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Enterprise SSD CAPEX
All these problems with cloud storage start to make buying an enterprise SSD-based array sound attractive, but apart from the space, power and cooling costs, there are several other disadvantages to this approach. There's the hefty CAPEX that's required every three to five years as the storage system reaches the end of its useful life, and you don't get that elusive storage agility that the cloud offers. Instead you need to work out how much storage you need and how those needs are likely to change over the next few years — and then purchase sufficient enterprise SSD capacity upfront. That almost certainly means your storage system will be under-utilized — initially, at least — and you are committed to that enterprise SSD storage strategy for the next few years.
That's why on-demand enterprise SSD storage on-premises appears to be a particularly attractive option. It offers the agility of the cloud without the latency, and your data stays in your data center without the CAPEX and underutilization.
Aggressive Enterprise SSD Pricing
Second, it is far harder for smaller startups to offer pay-as-you-go or pay-as-you-grow storage service because they have to finance the systems upfront and then wait much longer to get their money back.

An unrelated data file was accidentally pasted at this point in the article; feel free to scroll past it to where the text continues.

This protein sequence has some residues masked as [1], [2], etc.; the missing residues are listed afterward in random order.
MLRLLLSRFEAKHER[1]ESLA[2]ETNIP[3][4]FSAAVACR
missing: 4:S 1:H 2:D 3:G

HPE is in a good position to benefit from demand for on-demand enterprise SSD storage because if the model becomes more popular, as Peters believes it will, it will be hard for other large vendors to enter the on-demand market in the short term. That's because storage vendors move slowly at the best of times, and especially slowly when it comes to offering on-demand type deals. "As a vendor, any time you want to introduce something new that delays revenue coming in your initiative will be tied up by other departments for months," he says.
Sticky enterprise SSDs
But Peters warns that an on-demand enterprise SSD system is by no means the perfect storage solution. That's because while on-demand storage may hold out the promise of making your enterprise SSD storage more agile, it may end up making it less agile. That may seem contradictory, but Peters explains that an on-demand deal such as the one HPE is offering is likely to make customers stick with them. "No change in IT is ever easy, but a rental deal is actually likely to be stickier than a purchase because it is easy and flexible," he says.
It's also likely to be stickier because an on-demand enterprise SSD deal makes the storage professional responsible for getting it to look good, he adds. Basically, this is a cloud-variant of the old adage that no one ever got fired for choosing IBM. "There is clearly the attraction that those responsible for choosing it can tell their hierarchical chain that they are consuming IT in a cloud-like fashion," says Peters.
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